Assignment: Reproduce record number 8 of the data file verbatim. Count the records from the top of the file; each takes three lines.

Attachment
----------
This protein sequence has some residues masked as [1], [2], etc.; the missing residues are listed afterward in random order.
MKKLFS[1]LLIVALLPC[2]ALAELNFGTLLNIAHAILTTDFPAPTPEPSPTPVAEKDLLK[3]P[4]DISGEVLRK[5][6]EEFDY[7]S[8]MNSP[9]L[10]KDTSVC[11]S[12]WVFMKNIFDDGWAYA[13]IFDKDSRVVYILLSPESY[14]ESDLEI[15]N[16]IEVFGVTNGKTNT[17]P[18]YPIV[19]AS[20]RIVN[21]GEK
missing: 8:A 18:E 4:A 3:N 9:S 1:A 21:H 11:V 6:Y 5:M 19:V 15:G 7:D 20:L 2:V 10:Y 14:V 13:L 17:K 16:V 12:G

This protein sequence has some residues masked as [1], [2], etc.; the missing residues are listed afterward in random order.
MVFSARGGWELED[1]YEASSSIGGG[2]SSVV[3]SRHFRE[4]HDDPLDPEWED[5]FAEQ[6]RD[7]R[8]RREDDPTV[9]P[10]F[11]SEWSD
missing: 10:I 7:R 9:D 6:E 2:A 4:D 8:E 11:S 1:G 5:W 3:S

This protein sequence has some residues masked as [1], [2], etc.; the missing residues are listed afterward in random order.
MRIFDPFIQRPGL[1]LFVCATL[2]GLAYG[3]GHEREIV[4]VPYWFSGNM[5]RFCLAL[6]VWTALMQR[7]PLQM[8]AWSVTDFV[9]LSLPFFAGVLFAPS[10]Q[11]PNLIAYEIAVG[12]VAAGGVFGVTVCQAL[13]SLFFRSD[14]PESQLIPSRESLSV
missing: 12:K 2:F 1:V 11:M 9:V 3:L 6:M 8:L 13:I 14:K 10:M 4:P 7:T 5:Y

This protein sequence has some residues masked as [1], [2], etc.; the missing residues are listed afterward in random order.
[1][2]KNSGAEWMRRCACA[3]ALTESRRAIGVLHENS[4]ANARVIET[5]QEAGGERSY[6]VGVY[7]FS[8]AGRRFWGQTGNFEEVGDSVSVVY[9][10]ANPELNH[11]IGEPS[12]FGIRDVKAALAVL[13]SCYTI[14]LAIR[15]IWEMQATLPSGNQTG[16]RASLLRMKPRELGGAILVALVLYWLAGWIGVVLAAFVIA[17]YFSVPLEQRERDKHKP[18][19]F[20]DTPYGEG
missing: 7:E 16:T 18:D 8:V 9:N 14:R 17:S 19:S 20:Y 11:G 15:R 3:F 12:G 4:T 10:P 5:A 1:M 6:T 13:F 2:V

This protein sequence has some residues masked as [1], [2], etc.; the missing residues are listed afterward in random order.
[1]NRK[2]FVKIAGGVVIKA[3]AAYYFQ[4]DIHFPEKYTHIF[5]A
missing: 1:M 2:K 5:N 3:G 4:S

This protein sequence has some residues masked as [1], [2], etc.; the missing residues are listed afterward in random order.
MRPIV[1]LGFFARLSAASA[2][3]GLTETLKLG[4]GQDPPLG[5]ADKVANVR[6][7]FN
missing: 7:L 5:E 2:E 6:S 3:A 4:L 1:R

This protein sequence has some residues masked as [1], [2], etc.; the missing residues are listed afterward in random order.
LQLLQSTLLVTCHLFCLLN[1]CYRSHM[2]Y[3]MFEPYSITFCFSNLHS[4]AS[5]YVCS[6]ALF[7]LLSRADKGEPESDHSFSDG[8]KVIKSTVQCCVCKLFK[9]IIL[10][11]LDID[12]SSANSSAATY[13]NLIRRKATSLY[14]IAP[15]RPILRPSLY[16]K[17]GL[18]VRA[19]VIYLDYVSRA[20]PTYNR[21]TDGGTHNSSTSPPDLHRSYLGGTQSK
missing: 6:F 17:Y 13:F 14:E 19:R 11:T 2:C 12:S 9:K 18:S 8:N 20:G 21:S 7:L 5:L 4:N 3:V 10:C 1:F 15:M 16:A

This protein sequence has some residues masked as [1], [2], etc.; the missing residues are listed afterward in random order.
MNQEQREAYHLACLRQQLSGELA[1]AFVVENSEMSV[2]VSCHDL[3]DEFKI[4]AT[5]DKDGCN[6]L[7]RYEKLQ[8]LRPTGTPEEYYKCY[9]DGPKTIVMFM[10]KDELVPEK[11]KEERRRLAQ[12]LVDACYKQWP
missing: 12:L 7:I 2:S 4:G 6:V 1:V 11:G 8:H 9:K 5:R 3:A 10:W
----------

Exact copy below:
This protein sequence has some residues masked as [1], [2], etc.; the missing residues are listed afterward in random order.
MNQEQREAYHLACLRQQLSGELA[1]AFVVENSEMSV[2]VSCHDL[3]DEFKI[4]AT[5]DKDGCN[6]L[7]RYEKLQ[8]LRPTGTPEEYYKCY[9]DGPKTIVMFM[10]KDELVPEK[11]KEERRRLAQ[12]LVDACYKQWP
missing: 12:L 7:I 2:S 4:G 6:V 1:V 11:G 8:H 9:K 5:R 3:A 10:W